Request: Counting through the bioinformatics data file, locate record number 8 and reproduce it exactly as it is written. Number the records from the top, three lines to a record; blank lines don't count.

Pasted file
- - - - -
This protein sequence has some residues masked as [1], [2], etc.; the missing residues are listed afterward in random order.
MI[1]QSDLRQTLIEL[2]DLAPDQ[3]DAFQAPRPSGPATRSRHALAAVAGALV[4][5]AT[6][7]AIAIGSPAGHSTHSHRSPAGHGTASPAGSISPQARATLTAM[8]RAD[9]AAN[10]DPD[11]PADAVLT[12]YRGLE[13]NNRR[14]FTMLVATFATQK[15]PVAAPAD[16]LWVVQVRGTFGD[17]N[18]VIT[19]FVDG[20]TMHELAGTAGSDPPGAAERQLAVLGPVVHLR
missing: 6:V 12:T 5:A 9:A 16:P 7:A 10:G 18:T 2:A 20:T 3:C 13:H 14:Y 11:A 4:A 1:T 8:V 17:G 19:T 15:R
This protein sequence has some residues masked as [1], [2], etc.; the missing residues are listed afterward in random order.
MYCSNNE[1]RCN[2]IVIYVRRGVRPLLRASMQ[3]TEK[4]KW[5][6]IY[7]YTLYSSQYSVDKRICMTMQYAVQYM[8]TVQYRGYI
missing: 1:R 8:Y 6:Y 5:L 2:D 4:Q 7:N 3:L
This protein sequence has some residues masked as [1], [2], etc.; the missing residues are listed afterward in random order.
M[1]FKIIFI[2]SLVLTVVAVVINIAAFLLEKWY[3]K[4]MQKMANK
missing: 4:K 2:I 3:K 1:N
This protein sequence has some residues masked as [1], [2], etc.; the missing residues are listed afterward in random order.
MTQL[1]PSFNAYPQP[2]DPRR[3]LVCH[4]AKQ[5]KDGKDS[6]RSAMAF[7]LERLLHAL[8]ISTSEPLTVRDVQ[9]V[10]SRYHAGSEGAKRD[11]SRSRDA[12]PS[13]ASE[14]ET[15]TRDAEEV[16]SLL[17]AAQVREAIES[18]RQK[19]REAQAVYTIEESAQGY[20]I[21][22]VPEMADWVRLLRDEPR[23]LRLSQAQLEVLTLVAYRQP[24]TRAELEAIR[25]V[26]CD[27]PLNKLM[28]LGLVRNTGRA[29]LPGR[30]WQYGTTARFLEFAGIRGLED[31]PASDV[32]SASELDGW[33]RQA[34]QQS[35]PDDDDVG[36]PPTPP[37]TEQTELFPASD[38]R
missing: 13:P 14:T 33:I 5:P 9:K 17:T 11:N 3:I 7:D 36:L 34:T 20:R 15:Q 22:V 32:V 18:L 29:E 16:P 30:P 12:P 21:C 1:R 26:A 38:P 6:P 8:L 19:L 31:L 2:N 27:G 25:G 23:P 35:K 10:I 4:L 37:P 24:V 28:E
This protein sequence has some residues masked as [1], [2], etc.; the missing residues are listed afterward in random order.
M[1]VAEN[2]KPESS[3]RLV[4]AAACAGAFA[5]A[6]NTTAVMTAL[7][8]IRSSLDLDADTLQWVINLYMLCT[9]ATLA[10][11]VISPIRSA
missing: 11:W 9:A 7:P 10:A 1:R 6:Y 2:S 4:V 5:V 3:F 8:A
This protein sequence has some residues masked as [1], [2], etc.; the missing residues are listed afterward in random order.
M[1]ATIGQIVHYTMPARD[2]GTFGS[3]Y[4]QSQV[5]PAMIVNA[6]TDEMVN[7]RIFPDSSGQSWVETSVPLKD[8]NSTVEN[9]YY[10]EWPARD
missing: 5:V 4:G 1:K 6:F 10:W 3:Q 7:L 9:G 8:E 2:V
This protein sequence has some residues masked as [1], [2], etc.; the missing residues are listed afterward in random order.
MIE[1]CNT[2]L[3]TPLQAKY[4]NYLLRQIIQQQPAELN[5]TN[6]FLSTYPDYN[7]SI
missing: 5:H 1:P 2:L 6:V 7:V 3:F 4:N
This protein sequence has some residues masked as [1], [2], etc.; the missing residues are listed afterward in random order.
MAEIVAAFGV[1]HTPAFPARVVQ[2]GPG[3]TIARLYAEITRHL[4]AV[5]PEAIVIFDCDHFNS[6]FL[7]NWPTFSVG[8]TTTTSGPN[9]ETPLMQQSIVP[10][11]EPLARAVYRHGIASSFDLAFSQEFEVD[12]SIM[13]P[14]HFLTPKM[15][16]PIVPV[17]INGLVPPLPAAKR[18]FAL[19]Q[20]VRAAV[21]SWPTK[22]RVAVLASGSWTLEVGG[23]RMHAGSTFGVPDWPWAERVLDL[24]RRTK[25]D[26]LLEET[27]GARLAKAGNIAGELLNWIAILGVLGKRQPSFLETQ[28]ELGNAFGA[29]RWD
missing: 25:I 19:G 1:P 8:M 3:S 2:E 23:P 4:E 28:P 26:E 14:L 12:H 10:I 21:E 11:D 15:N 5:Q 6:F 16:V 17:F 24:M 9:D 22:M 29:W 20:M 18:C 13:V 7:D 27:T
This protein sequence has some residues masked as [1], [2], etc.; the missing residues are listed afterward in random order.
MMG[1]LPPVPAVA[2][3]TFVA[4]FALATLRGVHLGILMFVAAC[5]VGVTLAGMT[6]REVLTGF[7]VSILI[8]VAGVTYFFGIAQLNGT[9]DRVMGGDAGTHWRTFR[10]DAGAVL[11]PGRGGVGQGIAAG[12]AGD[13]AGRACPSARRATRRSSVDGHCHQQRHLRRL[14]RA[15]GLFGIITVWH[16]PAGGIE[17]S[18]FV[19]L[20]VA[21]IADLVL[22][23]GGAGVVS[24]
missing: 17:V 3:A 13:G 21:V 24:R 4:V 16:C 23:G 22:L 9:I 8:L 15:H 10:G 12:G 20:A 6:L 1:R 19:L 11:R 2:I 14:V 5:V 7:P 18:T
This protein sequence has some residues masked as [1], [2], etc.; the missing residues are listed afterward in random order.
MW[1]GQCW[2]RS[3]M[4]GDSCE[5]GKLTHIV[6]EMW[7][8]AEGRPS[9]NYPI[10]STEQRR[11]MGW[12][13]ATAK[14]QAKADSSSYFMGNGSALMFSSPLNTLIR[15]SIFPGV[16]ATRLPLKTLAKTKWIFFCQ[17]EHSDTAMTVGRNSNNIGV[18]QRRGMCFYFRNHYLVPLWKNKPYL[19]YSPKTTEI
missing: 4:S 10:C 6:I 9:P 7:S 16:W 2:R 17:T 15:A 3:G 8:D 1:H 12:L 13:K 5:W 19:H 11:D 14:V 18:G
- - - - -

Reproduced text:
This protein sequence has some residues masked as [1], [2], etc.; the missing residues are listed afterward in random order.
MAEIVAAFGV[1]HTPAFPARVVQ[2]GPG[3]TIARLYAEITRHL[4]AV[5]PEAIVIFDCDHFNS[6]FL[7]NWPTFSVG[8]TTTTSGPN[9]ETPLMQQSIVP[10][11]EPLARAVYRHGIASSFDLAFSQEFEVD[12]SIM[13]P[14]HFLTPKM[15][16]PIVPV[17]INGLVPPLPAAKR[18]FAL[19]Q[20]VRAAV[21]SWPTK[22]RVAVLASGSWTLEVGG[23]RMHAGSTFGVPDWPWAERVLDL[24]RRTK[25]D[26]LLEET[27]GARLAKAGNIAGELLNWIAILGVLGKRQPSFLETQ[28]ELGNAFGA[29]RWD
missing: 25:I 19:G 1:P 8:M 3:S 2:E 23:P 4:E 28:P 26:E 14:L 12:H 10:I 21:E 11:D 15:N 5:Q 6:F 16:V 17:F 24:M 9:D 22:M 29:W 20:M 18:C 13:V 7:D 27:T